“Instead of roots, a small, muddy, and extremely ugly baby popped out of the earth. The leaves were growing right out of his head. He had pale green, mottled skin, and was clearly bawling at the top of his lungs.” – from Harry Potter and the Chamber of Secrets, J.K. Rowling
A new exhibit mounted in the lecture hall foyer was created by Pennie Borchers, Special Collections Librarian, as a companion piece to the NLM traveling exhibit, Harry Potter’s World. The themes are similar – alchemy, medicine, herbology and monsters – but the local display highlights materials found in the P.I. Nixon Medical Historical Library. There are images from Vesalius’ anatomical atlas, Paré’s book on teratology, Bartisch’s classic work on ophthalmology, Dürer’s canon of proportions, and many more. The exhibit will remain on display through early November.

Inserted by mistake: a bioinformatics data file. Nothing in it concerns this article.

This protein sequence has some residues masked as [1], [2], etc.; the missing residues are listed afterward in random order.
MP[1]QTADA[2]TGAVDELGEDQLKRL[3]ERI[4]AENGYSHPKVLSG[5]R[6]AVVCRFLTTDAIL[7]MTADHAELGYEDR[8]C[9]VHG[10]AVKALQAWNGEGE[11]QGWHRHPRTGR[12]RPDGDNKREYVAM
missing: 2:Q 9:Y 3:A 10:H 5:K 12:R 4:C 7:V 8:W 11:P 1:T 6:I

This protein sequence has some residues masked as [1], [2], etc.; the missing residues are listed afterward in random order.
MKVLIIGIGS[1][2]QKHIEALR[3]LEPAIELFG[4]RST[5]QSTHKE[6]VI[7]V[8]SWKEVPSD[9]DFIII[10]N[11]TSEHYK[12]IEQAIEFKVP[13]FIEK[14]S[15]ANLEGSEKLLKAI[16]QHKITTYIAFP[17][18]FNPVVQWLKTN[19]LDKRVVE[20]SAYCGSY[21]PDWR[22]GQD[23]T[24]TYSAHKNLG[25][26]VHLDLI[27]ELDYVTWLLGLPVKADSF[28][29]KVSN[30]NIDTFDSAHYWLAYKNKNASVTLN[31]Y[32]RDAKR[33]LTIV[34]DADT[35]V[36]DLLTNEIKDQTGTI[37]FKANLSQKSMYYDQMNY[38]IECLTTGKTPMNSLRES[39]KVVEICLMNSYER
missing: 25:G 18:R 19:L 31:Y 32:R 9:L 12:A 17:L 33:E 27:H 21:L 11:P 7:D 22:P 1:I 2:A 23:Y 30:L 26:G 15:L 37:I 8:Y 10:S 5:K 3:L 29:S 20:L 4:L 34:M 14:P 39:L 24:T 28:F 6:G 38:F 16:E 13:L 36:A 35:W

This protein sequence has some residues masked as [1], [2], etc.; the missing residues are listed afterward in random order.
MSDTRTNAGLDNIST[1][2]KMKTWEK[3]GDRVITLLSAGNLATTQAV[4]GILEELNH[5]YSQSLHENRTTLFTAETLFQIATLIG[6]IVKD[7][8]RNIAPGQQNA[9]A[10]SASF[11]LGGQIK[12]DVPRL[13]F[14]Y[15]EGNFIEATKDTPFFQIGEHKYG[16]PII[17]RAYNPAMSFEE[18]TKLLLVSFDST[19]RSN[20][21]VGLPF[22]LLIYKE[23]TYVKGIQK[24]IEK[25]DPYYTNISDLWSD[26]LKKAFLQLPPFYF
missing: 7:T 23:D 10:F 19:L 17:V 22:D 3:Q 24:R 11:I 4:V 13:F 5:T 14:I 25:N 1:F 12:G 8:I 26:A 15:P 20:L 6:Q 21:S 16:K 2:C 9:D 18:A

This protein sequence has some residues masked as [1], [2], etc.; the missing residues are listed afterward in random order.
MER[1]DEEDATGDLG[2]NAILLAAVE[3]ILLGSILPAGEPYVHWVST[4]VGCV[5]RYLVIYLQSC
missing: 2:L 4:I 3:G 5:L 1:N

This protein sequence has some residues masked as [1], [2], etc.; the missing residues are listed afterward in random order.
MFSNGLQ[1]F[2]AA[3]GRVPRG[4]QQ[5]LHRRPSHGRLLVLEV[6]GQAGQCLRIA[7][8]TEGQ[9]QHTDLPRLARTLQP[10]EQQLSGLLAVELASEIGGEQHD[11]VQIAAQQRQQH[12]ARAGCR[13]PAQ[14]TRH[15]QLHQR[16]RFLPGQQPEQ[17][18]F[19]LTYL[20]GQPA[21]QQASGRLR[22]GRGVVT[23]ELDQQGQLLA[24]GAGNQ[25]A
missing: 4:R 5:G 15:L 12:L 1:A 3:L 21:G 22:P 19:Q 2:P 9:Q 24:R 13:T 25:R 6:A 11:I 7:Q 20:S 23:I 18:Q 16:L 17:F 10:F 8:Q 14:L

“Like Harry’s professors, many Renaissance thinkers valued the study of the natural world. For example, both the naturalist Konrad Gesner and the surgeon Ambroise Paré argued that knowing more about the living things around them would help them to better understand the way the world worked. Their publications often catalogued the traits and medicinal value of odd creatures, including some featured hundreds of years later in Harry Potter.” - from exhibit brochure, Harry Potter’s World, Renaissance Science, Magic and Medicine, produced by the National Library of Medicine